Firefox OS-based Matchstick takes aim at Google’s Chromecast

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Matchstick is a Firefox OS-based Chromecast competitor

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Matchstick is a new streaming dongle aiming to compete directly with Google’s low-cost Chromecast product. The new stick plugs into your TV or HD monitor’s HDMI port and lets you stream or mirror content to it, just like Google’s device. Things are a little different behind the scenes, however, with the Matchstick running Mozilla's Firefox OS.

You may well get a little déjà vu with the Matchstick. The device is very similar in both form and function to Google’s low-cost Chromecast streaming dongle. The big difference here is that the Matchstick runs Mozilla’s open source platform. You can throw content up on the big screen from Android or iOS smartphones and tablets, as well as both Chrome and Firefox browsers. If you’re using a laptop, you can mirror any window in the compatible browsers on the Matchstick.

As far as the team behind the new hardware is concerned, the success of the project hinges upon developer support. With Firefox OS being a completely open platform, anyone can make an application for the streaming device and get it out to users without first having it approved for release.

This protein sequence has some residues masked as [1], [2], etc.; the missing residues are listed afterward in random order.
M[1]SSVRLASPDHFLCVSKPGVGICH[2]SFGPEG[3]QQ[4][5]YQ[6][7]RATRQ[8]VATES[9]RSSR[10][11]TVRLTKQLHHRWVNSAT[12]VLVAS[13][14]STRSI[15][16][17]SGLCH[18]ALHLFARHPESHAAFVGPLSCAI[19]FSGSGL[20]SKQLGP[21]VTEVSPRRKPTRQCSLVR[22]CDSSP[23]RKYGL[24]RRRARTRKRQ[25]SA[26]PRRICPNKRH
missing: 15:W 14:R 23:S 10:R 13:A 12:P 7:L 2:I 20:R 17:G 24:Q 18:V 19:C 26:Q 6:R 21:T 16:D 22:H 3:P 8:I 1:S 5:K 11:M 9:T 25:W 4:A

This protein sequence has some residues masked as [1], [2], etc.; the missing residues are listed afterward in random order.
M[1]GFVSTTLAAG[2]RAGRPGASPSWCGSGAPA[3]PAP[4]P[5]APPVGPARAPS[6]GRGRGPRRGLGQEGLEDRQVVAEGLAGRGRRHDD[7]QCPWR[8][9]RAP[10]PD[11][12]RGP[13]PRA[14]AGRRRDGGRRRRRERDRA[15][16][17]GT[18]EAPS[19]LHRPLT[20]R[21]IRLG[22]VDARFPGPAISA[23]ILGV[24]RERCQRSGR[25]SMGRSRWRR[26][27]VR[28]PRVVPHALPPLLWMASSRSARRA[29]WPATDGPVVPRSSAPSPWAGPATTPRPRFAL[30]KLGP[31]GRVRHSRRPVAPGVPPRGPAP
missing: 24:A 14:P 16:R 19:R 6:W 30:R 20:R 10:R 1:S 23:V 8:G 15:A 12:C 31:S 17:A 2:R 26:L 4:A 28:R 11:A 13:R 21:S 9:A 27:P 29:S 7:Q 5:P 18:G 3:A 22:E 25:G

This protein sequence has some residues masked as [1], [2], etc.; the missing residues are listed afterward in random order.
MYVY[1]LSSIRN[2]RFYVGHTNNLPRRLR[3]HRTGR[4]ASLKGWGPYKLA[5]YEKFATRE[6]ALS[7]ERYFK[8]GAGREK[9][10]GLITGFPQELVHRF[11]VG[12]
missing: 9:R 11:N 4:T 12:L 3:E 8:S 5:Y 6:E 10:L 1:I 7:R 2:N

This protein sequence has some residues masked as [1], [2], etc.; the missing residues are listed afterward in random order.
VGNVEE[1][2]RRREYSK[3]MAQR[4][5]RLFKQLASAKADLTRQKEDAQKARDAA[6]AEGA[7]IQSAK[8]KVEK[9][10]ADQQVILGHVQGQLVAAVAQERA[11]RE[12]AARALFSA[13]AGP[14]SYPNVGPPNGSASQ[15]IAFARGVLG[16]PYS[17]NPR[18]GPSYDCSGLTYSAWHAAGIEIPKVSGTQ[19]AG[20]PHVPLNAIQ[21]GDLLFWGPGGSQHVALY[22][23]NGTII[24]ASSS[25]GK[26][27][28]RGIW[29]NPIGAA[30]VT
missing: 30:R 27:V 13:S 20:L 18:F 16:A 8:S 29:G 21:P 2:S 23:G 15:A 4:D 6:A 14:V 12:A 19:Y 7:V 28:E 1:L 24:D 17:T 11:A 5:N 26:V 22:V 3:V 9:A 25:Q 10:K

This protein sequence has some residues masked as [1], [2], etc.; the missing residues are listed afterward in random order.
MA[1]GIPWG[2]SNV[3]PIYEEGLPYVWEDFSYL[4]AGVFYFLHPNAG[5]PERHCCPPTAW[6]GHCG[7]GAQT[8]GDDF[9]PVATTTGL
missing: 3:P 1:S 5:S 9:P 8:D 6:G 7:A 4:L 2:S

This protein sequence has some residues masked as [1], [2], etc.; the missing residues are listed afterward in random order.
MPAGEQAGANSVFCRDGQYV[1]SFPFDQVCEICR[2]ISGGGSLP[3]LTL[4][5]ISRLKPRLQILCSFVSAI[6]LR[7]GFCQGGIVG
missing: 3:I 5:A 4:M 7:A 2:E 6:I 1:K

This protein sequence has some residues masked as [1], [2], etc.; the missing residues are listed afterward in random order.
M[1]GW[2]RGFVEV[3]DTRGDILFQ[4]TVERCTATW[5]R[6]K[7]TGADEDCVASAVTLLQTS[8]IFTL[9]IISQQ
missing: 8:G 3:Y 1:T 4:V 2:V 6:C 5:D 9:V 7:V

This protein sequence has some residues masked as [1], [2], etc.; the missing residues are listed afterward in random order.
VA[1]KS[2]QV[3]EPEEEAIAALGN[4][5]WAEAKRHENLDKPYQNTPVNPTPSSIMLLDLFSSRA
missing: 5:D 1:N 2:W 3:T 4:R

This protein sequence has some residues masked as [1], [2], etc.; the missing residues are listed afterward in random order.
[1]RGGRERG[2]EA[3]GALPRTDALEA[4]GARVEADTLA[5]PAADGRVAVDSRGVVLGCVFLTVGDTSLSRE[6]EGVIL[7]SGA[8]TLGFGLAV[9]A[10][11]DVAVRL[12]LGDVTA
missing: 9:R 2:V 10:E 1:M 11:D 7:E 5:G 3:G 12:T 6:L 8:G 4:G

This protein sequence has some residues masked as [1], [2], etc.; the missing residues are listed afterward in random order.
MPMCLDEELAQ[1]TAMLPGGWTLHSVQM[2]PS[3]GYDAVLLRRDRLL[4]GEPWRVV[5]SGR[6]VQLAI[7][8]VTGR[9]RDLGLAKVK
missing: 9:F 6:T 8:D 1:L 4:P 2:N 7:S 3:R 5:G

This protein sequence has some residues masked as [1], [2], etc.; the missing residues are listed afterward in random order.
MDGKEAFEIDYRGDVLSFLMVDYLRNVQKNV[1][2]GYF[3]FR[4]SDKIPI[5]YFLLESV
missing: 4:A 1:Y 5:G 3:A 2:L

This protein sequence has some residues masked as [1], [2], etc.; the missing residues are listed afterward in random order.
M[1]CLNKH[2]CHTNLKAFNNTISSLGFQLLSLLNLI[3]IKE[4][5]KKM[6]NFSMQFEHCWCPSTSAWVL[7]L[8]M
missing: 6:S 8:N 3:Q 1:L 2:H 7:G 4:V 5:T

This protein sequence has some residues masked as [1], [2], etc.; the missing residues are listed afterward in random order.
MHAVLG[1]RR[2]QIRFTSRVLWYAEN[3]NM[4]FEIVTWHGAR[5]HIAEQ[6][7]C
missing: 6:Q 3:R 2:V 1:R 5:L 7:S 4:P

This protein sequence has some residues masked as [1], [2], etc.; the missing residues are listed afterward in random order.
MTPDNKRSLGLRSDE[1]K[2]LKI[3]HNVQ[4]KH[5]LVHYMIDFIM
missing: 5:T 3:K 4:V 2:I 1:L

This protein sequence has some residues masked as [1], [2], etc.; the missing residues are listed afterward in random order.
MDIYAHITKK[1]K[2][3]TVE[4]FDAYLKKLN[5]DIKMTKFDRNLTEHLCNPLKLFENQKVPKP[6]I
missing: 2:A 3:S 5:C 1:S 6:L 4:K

The team is actively encouraging developers to get on board with the project, offering 500 developer kits through the crowdfunding campaign that are scheduled to ship in November (months ahead of the targeted February launch date).

While the team is confident there will be a large number of quality apps ready to go when Matchstick launches, it’s also doing its bit, personally working to ensure that key apps including Netflix, HBO Go, Pandora, ESPN and ABC are ready for day one.

Matchstick will also be binary compatible with many existing Chromecast apps right out of the box, and the company says the apps that won’t initially work with the new hardware can be easily ported by developers, with the process apparently taking no more than an hour.

The Matchstick is powered by a dual core Rockchip 3066 processor, with 2 GB RAM and 4 GB internal storage. In keeping with the open source nature of the platform, the company has made the reference designs and hardware schematics for the Matchstick available to download, meaning you could, at least in theory,make your own if you had the resources and know-how.

If you’re interested in picking up a Matchstick, then you can secure one for as little as US$12 through the team’s Kickstarter page (providing the project reaches its funding goal). The initial run of devices is scheduled to ship in February 2015. The final product will retail for $25.

Check out the video below for more on the Matchstick.

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